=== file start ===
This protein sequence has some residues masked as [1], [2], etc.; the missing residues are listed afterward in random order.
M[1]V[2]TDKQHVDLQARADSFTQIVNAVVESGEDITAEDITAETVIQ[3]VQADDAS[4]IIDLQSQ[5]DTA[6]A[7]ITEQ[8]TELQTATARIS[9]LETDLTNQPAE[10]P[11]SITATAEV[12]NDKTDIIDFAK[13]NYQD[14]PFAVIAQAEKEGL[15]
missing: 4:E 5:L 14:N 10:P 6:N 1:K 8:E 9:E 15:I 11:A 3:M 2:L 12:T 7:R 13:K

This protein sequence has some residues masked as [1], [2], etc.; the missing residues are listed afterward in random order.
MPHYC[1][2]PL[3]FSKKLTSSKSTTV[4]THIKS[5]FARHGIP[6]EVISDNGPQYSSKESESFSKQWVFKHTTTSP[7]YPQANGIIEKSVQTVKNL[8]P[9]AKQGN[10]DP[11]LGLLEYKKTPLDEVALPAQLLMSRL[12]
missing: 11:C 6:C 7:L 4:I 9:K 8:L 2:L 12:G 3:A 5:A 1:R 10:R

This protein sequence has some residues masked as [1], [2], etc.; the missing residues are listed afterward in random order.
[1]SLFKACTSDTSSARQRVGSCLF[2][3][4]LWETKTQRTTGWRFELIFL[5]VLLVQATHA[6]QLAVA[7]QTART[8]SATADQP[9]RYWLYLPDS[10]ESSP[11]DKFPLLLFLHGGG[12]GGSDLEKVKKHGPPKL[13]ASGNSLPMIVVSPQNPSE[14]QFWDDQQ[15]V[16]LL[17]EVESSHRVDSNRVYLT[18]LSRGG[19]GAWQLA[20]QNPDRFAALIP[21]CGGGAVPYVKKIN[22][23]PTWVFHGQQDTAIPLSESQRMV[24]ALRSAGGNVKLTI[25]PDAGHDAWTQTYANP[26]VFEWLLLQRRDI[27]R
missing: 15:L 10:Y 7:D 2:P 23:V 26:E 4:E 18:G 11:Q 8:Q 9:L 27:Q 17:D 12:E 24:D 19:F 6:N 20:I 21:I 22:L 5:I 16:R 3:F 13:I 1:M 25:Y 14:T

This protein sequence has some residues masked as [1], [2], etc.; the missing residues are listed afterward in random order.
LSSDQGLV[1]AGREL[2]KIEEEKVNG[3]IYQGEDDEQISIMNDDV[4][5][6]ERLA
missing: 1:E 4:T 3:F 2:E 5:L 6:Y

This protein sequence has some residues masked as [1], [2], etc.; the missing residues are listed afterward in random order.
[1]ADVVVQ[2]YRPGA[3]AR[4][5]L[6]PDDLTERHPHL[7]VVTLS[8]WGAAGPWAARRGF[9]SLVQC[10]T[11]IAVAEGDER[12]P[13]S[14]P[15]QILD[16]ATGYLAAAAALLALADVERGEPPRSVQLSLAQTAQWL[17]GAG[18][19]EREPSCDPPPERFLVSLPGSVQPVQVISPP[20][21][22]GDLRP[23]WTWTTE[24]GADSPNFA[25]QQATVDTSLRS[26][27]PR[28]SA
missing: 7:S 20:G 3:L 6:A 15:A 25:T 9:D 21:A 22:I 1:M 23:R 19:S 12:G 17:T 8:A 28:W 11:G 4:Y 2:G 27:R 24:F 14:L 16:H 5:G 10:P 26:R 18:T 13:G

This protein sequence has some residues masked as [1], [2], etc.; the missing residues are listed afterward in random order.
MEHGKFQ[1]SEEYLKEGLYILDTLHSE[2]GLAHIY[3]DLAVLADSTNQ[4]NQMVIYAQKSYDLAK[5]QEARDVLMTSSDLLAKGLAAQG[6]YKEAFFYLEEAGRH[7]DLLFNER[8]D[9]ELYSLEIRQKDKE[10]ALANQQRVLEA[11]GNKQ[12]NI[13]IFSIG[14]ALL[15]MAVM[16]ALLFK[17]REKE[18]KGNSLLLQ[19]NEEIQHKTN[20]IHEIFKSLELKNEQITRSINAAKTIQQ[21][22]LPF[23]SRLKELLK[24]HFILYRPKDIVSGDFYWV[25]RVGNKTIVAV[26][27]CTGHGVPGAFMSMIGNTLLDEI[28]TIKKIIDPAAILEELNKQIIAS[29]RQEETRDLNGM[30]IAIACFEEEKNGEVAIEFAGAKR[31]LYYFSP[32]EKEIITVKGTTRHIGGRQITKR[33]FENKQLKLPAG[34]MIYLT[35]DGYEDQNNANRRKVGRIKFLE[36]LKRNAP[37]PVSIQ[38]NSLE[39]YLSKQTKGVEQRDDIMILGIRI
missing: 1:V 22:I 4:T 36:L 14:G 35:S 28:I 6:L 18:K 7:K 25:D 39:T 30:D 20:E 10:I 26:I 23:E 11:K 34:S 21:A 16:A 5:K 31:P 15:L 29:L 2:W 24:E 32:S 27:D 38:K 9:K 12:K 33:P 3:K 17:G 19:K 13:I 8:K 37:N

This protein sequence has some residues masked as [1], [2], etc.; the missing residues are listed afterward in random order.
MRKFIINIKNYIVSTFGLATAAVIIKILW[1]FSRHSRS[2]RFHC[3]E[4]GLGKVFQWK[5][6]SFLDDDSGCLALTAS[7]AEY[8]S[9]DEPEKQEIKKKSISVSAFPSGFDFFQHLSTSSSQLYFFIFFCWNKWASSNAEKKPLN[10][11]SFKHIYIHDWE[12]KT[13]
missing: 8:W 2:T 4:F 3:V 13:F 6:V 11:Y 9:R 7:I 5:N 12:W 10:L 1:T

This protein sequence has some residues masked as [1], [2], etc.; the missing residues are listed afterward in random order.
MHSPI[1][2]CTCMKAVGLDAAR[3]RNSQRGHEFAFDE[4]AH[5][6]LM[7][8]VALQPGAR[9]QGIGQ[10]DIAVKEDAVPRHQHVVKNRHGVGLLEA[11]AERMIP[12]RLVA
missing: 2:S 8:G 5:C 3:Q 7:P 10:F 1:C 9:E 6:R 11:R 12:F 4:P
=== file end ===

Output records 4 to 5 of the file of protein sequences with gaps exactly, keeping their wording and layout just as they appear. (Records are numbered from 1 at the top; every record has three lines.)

This protein sequence has some residues masked as [1], [2], etc.; the missing residues are listed afterward in random order.
LSSDQGLV[1]AGREL[2]KIEEEKVNG[3]IYQGEDDEQISIMNDDV[4][5][6]ERLA
missing: 1:E 4:T 3:F 2:E 5:L 6:Y

This protein sequence has some residues masked as [1], [2], etc.; the missing residues are listed afterward in random order.
[1]ADVVVQ[2]YRPGA[3]AR[4][5]L[6]PDDLTERHPHL[7]VVTLS[8]WGAAGPWAARRGF[9]SLVQC[10]T[11]IAVAEGDER[12]P[13]S[14]P[15]QILD[16]ATGYLAAAAALLALADVERGEPPRSVQLSLAQTAQWL[17]GAG[18][19]EREPSCDPPPERFLVSLPGSVQPVQVISPP[20][21][22]GDLRP[23]WTWTTE[24]GADSPNFA[25]QQATVDTSLRS[26][27]PR[28]SA
missing: 7:S 20:G 3:L 6:A 15:A 25:T 9:D 21:A 22:I 1:M 23:R 19:S 12:G 17:T 8:A 28:W 11:G 4:Y 2:G 27:R 24:F 14:L 16:H 5:G 10:P 26:R 18:T 13:G